They said the biggest question they get is people asking them how they became such popular YouTubers. Lotzer said there’s luck that goes into it, but it’s also a lot of work.

“Compared to what people see online, where it just seems like all we’re doing is just messing around and having fun, there’s so much more of a business behind it,” he said.

Roth, Lotzer, and Sandman edit their content, sometimes cutting down hours of footage into the more concise, 20-minute video that goes online.

“On average, it takes me 14 hours to edit a video,” says Lotzer, adding that he stayed up until 6 a.m. editing one of their most recent videos. “We definitely sacrifice a lot.”

A million subscribers

Roth and Lotzer say they love taking every opportunity they find to tell people they can be popular YouTubers — or whatever they want to be — they just need to go for it no matter what.

“You would not believe what we started with,” said Roth. “If we would have told ourselves when we were just starting out, ‘We’re small-town, Cormorant boys. We can’t have this big following’ ... it would have totally changed the path of everything that we’ve done in the last two years."

Lotzer says they knew nothing about creating videos or editing them when they started. When they began, they were filming with an iPhone that had a broken screen and using free editing software to create their content, but nothing stopped them. They slowly invested in better equipment and learned better editing techniques as they went along.

“Our goal is to get to a million subscribers. That will be huge. Not very many YouTubers can say that they hit a million subscribers, and I think it would be a shame if we gave up now,” said Roth.

Most of the CBoys are on board, starting to think of YouTube as their full-time gig. A couple have their sights set on other jobs. Hanson has a full-time job as an electrical engineer lined up, and Sherbrooke plans to be a full-time turfer at the family business Sherbrooke Turf. That doesn’t mean they’re going to disappear from the videos for good, though.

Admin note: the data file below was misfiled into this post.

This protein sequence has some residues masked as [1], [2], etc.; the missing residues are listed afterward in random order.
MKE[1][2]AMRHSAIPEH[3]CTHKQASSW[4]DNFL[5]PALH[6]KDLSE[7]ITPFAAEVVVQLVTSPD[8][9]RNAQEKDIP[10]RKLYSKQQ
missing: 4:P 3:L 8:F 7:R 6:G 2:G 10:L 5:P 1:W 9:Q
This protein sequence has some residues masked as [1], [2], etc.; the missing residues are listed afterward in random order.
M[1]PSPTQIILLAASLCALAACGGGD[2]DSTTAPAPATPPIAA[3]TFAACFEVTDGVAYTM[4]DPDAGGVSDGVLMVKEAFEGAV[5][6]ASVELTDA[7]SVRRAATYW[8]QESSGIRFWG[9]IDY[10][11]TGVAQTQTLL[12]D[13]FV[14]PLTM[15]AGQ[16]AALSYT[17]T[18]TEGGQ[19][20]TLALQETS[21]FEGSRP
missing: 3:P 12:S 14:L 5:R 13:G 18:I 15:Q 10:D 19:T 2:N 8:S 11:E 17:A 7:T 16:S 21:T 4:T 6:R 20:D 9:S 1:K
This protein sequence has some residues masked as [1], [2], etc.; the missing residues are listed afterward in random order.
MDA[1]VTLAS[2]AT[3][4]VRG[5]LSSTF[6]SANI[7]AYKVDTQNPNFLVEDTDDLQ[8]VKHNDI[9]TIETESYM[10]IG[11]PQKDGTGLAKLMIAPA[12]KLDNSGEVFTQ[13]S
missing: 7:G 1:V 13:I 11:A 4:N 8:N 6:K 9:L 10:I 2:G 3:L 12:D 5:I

As for the other guys, the plan is to keep making content until it’s not fun anymore.

“It’s not uncommon for people to make a living off of just this,” says Lotzer.

And the CBoys are well on their way. Between their merch sales and sponsorships from companies like 509 and Doc X, the guys have been able to fund giveaways and host events. So far they have given away a dirt bike and a four-wheeler for charity, and there’s plans for more.

“Once we started creating revenue, the very first Christmas since then, we’ve done this thing where we’ll go and we’ll buy — we like toys, if you haven’t noticed — so for Christmas, we’’ll go and buy a bunch of toys, as well as snow jackets and other things people need, and we’ll donate them,” said Lotzer.

Last year, the guys donated through the Lakes Area Crisis Center and a few of the Detroit Lakes schools. This year, they’re donating to Jesse’s Toy Box, a fund set up by the parents of a little boy who passed away, Jesse Haberman, who’s last wish was that every kid get a toy for Christmas.

“We like being able to give back and getting to do these things,” said Roth. “We’re kind of living out ... our childhood dreams.”